The plot moves right along and before long our trio finds themselves at Hogwarts with some help of Albus Dumbledore's brother and Neville Longbottom (who may prove of some additional use before it is all said and done). The Gryffindors are ecstatic to see Harry, but there is a sense that they know they may have to fight (maybe even to the death) for him and his cause. Heavy stuff indeed. When Harry reveals himself to Snape, Professor McGonagall (Maggie Smith, who has so admirably dedicated herself to this role since the beginning) dares to defend him. Snape and her engage in a quick duel where she proves she still has what it takes and overpowers him. As the Brits would say, "She kicks some serious arse." He flees before she can finish him off and her awesomeness is celebrated by students and audience alike, but we all know the cheers must cease for the battle of Hogwarts is about to begin.

Myself and others all tend to agree that the fortifying of Hogwarts is possibly the best sequence of the film. Professor McGonagall brings the statues to life and begins working on a translucent dome that envelopes the entire castle. Even Filius Flitwick (head of Ravenclaw House), the very professor that taught the gang how to perform Wingardium Leviosa ("swish and flick") when they were just first years, does his part to secure the majestic fortress that has been a character all on its own over the years. J.K. Rowling could not have know when she wrote this chapter just how incredibly director David Yates and crew (particularly the Visual Effects Supervisor Tim Burke and his team) would adapt her words onscreen. Dare I say that not since Helm's Deep in "The Lord of the Rings: The Two Towers" have we gotten such a spectacular sequence in preparation for a large-scale battle.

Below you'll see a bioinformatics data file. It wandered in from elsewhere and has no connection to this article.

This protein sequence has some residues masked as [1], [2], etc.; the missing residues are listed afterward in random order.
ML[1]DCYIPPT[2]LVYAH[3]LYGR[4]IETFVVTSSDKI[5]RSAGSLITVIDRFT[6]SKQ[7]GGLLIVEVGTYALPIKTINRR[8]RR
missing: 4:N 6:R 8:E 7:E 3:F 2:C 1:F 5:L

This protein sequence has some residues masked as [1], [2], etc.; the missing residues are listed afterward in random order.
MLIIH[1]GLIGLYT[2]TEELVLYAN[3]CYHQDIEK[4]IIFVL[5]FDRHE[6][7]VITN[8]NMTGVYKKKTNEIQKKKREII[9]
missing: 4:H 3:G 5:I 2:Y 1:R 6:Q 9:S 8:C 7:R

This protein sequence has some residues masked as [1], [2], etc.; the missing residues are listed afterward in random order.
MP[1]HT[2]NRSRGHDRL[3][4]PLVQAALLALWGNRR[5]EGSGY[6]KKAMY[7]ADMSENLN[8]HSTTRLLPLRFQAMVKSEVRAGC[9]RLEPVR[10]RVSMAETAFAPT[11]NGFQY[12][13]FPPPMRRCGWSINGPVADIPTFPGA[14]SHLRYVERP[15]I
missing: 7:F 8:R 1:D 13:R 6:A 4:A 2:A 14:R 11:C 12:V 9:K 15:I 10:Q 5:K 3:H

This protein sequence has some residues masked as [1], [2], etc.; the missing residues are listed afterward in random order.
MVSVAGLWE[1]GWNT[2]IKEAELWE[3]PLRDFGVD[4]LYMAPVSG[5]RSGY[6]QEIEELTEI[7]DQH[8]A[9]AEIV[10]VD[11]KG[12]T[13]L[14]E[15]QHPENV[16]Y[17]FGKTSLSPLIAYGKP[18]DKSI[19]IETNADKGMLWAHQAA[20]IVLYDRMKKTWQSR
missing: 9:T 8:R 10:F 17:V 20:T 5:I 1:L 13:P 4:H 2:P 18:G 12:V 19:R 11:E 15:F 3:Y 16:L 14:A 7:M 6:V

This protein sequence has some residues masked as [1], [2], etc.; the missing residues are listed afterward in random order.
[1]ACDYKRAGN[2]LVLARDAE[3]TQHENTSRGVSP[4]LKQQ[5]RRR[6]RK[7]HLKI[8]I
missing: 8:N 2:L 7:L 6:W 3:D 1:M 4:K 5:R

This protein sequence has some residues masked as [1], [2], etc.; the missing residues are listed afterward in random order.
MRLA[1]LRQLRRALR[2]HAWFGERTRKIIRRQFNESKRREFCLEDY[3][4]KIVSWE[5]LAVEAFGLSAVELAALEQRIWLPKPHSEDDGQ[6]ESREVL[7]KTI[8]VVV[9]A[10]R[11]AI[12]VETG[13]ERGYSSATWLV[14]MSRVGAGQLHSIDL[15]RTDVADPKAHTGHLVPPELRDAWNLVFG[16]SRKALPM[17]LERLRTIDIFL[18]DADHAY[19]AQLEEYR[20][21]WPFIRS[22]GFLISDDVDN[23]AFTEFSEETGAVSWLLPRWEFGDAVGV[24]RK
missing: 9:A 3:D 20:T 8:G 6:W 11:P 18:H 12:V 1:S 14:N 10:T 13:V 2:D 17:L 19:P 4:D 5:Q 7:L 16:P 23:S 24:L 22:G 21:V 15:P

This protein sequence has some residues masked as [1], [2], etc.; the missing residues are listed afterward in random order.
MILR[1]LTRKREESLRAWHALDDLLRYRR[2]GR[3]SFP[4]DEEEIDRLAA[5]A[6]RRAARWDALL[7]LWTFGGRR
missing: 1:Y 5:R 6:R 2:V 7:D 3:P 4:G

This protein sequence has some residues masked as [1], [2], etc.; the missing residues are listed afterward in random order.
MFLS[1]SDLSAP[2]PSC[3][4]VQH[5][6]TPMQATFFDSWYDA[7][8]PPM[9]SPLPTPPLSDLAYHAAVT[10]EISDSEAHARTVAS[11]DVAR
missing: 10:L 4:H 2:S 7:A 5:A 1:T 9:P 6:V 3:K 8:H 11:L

Death Eaters, giants, and the Dark Lord himself assault When the aforementioned security bubble is no match for Voldemort and the Elder Wand, I grew frantic in wondering how the good could possibly prevail. As tense as that is, it is a good sign that the storytellers succeeded in film form. 

The battle is surely the film's finest hour (and it really does last that long, with a fair share of the trio's Horcrux-hunting endeavors). It is unfortunate for Harry and us that he has to deal with a fickle ghost for far too long when the end of good witches and wizards as we know it is threatening. What would you do if it was all about to end? Ron and Hermoine finally find an opportunity to share a kiss. Luckily their chemistry makes up for where Harry and Ginny's (or rather Daniel Radcliffe and Bonnie Wright's) lacks as others have so rightly pointed out.


The trio crosses paths with Snape once more, in time to witness his untimely demise. It is a brutal offing yet captured carefully in a way that leaves much to our imagination. In his final breath he instructs Harry Potter (and we remember how cooly Snape has said that very name over the years) to collect his tears. Harry does so and later drops them in the Pensieve (essentially an immersive theater where one can see another's memories) where we learn the truth about Snape. This is a pinnacle moment in the plot. Though I gave fair warning for such grandiose spoilers, even I will not get into details here. Besides, this is first and foremost a film review, not a plot synopsis. I'll simply say that Alan Rickman's Snape has been a highlight of the cast for each film in the series. We see him act in ways within the Pensieve's realms that we have never before and it is a responsive discovery.


After learning what he most do, Harry Potter makes his way to face Voldemort who awaits him in the Forbidden Forest. I believe it was the episode of the Slate Spoilers podcast wherein they compared Harry's walk to the Forbidden Forest with that of the Savior's to Gethsamane. That should give you idea what is asked of "the boy who lived." Some special scenes follow.

This finale is certainly frenzied and not quite what I expected. My sister reminded me how Harry's return, when everyone thought he was dead, was depicted in the book. It certainly would have better than what we get here, which lacks a certain epic-ness. Harry (and his jets of red light) gets his final duel with Voldemort (and his jets of green light). Their fight features a frenzy flight that I was left unsure about. Some of the other goings-on in this final moment seem like too much of an aside (e.g. Mrs. Weasley deals with Bellatrix, which feels strangely like a "by the way scene"). Neville Longbottom proves his worth again.